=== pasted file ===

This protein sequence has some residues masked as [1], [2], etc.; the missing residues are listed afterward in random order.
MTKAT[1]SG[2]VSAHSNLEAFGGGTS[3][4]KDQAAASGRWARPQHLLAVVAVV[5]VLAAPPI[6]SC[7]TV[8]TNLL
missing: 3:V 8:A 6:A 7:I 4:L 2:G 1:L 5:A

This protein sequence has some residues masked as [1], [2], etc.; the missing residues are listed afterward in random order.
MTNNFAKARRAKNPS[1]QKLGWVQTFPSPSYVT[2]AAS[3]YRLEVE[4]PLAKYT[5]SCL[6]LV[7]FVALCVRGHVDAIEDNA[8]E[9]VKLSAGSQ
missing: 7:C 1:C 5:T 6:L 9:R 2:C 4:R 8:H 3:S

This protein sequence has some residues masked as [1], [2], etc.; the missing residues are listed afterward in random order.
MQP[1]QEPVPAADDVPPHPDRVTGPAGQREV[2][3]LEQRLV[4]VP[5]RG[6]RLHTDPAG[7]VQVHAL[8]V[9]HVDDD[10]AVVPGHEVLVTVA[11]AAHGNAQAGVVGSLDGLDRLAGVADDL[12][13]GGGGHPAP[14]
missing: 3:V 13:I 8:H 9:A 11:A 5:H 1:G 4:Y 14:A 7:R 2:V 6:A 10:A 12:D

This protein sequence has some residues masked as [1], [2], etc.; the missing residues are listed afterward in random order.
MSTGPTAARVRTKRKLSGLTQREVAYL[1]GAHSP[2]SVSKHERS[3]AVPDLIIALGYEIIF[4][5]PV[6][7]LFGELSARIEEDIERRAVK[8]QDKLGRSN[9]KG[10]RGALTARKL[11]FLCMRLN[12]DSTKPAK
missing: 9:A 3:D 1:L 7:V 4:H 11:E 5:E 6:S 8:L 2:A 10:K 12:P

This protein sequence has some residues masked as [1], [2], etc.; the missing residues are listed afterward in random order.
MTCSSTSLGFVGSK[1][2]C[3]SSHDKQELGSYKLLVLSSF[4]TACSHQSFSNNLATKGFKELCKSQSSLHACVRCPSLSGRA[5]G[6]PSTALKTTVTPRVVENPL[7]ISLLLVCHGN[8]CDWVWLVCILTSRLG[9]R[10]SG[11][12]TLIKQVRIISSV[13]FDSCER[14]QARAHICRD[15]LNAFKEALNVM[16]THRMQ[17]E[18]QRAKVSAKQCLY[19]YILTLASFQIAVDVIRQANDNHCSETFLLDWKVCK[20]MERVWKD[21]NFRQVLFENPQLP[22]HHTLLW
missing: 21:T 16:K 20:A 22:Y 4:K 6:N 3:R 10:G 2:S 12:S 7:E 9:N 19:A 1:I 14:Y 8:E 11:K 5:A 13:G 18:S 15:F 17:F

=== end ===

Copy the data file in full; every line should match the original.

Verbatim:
This protein sequence has some residues masked as [1], [2], etc.; the missing residues are listed afterward in random order.
MTKAT[1]SG[2]VSAHSNLEAFGGGTS[3][4]KDQAAASGRWARPQHLLAVVAVV[5]VLAAPPI[6]SC[7]TV[8]TNLL
missing: 3:V 8:A 6:A 7:I 4:L 2:G 1:L 5:A

This protein sequence has some residues masked as [1], [2], etc.; the missing residues are listed afterward in random order.
MTNNFAKARRAKNPS[1]QKLGWVQTFPSPSYVT[2]AAS[3]YRLEVE[4]PLAKYT[5]SCL[6]LV[7]FVALCVRGHVDAIEDNA[8]E[9]VKLSAGSQ
missing: 7:C 1:C 5:T 6:L 9:R 2:C 4:R 8:H 3:S

This protein sequence has some residues masked as [1], [2], etc.; the missing residues are listed afterward in random order.
MQP[1]QEPVPAADDVPPHPDRVTGPAGQREV[2][3]LEQRLV[4]VP[5]RG[6]RLHTDPAG[7]VQVHAL[8]V[9]HVDDD[10]AVVPGHEVLVTVA[11]AAHGNAQAGVVGSLDGLDRLAGVADDL[12][13]GGGGHPAP[14]
missing: 3:V 13:I 8:H 9:A 11:A 5:H 1:G 4:Y 14:A 7:R 2:V 6:A 10:A 12:D

This protein sequence has some residues masked as [1], [2], etc.; the missing residues are listed afterward in random order.
MSTGPTAARVRTKRKLSGLTQREVAYL[1]GAHSP[2]SVSKHERS[3]AVPDLIIALGYEIIF[4][5]PV[6][7]LFGELSARIEEDIERRAVK[8]QDKLGRSN[9]KG[10]RGALTARKL[11]FLCMRLN[12]DSTKPAK
missing: 9:A 3:D 1:L 7:V 4:H 11:E 5:E 6:S 8:L 2:A 10:K 12:P

This protein sequence has some residues masked as [1], [2], etc.; the missing residues are listed afterward in random order.
MTCSSTSLGFVGSK[1][2]C[3]SSHDKQELGSYKLLVLSSF[4]TACSHQSFSNNLATKGFKELCKSQSSLHACVRCPSLSGRA[5]G[6]PSTALKTTVTPRVVENPL[7]ISLLLVCHGN[8]CDWVWLVCILTSRLG[9]R[10]SG[11][12]TLIKQVRIISSV[13]FDSCER[14]QARAHICRD[15]LNAFKEALNVM[16]THRMQ[17]E[18]QRAKVSAKQCLY[19]YILTLASFQIAVDVIRQANDNHCSETFLLDWKVCK[20]MERVWKD[21]NFRQVLFENPQLP[22]HHTLLW
missing: 21:T 16:K 20:A 22:Y 4:K 6:N 3:R 10:G 2:S 12:S 7:E 9:N 19:A 1:I 14:Y 8:E 11:K 5:A 13:G 18:S 15:F 17:F